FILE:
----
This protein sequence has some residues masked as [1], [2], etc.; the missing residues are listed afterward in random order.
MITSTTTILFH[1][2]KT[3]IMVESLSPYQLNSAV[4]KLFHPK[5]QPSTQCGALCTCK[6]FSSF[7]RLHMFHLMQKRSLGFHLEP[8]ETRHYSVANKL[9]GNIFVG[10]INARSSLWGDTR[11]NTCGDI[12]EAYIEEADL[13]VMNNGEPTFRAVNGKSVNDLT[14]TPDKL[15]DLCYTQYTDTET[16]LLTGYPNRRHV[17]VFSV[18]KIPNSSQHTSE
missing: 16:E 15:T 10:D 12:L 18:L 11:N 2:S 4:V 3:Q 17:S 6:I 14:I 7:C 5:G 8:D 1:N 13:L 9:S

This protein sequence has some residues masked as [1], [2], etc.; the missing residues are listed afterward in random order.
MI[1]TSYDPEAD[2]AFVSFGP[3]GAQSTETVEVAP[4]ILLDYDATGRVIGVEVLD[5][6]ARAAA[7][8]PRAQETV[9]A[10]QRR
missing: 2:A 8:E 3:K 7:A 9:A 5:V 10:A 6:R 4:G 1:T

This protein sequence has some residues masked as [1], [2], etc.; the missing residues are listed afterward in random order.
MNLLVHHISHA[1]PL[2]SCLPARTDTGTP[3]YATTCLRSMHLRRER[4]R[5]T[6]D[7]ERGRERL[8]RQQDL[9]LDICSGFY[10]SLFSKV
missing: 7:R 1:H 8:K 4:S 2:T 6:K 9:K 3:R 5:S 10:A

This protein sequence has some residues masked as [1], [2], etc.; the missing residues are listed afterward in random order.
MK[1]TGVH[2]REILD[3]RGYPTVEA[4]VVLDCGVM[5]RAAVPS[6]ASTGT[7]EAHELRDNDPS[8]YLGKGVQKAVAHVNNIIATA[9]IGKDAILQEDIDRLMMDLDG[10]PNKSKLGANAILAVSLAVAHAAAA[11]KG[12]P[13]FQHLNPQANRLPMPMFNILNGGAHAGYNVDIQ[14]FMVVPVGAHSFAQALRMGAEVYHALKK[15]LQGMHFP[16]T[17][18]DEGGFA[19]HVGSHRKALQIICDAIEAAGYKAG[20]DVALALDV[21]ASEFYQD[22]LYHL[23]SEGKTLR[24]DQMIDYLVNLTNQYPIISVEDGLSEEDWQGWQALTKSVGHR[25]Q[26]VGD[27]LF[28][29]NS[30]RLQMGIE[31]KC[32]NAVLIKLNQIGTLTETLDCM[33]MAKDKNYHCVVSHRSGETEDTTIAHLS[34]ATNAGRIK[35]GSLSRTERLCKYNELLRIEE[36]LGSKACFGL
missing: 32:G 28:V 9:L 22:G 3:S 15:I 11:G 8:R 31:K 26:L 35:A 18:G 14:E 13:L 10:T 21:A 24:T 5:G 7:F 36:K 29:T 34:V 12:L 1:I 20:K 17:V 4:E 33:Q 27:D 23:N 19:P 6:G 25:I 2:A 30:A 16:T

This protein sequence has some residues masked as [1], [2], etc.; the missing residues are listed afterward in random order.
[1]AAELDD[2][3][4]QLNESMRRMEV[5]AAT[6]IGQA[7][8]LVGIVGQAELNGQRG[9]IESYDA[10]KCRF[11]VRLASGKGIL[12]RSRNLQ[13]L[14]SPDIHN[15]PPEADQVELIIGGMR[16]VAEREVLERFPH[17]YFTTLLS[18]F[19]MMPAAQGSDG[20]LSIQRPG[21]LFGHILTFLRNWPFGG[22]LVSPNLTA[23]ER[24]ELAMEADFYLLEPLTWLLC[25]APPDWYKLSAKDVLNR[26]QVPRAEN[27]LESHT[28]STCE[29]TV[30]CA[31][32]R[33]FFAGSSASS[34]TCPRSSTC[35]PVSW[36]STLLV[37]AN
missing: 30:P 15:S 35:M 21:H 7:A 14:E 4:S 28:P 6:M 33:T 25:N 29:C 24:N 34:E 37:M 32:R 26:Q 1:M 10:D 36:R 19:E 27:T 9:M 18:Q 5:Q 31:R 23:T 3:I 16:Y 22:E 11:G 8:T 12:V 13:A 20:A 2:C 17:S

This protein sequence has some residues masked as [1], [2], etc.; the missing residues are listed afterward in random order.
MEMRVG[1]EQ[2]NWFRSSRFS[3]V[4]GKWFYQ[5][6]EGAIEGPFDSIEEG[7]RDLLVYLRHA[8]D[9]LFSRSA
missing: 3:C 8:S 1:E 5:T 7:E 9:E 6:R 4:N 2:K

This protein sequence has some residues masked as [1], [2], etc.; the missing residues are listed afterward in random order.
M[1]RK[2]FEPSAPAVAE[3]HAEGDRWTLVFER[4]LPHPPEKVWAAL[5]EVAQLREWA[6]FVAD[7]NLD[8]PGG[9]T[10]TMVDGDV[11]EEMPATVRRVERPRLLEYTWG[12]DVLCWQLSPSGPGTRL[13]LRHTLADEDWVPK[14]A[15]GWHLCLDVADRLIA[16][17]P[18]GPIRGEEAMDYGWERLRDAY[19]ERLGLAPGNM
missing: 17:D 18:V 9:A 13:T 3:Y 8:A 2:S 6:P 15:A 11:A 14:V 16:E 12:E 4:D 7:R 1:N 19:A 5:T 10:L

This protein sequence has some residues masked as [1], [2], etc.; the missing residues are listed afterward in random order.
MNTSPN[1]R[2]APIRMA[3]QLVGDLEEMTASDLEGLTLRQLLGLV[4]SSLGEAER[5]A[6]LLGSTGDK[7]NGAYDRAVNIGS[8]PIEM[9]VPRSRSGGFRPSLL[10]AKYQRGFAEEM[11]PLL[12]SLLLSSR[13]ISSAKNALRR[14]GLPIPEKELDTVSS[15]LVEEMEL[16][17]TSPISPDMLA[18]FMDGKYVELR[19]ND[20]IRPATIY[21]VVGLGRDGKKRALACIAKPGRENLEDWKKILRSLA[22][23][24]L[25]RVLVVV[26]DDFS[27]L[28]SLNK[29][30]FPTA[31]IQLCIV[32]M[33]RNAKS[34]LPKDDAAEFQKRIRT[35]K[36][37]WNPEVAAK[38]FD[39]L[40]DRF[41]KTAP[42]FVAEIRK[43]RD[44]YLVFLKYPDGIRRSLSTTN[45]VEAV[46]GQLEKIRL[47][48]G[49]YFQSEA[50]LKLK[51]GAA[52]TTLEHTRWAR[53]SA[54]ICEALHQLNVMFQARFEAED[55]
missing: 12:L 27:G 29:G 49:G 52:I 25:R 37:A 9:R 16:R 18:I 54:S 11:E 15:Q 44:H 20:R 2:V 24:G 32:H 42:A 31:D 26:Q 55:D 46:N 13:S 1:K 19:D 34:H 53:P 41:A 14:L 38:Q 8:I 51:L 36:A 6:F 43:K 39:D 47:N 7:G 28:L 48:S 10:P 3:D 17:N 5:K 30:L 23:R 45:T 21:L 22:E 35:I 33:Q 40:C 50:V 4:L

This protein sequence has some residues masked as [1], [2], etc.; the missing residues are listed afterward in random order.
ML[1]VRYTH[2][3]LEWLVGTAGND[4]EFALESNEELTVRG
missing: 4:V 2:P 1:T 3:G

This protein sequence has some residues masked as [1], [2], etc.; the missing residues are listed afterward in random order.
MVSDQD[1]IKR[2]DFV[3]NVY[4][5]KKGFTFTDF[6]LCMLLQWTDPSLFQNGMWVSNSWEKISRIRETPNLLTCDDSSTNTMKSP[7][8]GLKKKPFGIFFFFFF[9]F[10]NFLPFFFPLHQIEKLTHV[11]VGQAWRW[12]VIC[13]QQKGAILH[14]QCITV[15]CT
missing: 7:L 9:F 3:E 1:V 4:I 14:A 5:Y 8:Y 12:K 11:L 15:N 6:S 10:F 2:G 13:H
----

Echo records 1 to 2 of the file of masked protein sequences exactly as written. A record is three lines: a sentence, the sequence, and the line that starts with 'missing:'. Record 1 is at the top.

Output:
This protein sequence has some residues masked as [1], [2], etc.; the missing residues are listed afterward in random order.
MITSTTTILFH[1][2]KT[3]IMVESLSPYQLNSAV[4]KLFHPK[5]QPSTQCGALCTCK[6]FSSF[7]RLHMFHLMQKRSLGFHLEP[8]ETRHYSVANKL[9]GNIFVG[10]INARSSLWGDTR[11]NTCGDI[12]EAYIEEADL[13]VMNNGEPTFRAVNGKSVNDLT[14]TPDKL[15]DLCYTQYTDTET[16]LLTGYPNRRHV[17]VFSV[18]KIPNSSQHTSE
missing: 16:E 15:T 10:D 12:L 18:L 11:N 2:S 4:V 3:Q 17:S 6:I 14:I 7:C 5:G 8:D 1:N 13:L 9:S

This protein sequence has some residues masked as [1], [2], etc.; the missing residues are listed afterward in random order.
MI[1]TSYDPEAD[2]AFVSFGP[3]GAQSTETVEVAP[4]ILLDYDATGRVIGVEVLD[5][6]ARAAA[7][8]PRAQETV[9]A[10]QRR
missing: 2:A 8:E 3:K 7:A 9:A 5:V 10:A 6:R 4:G 1:T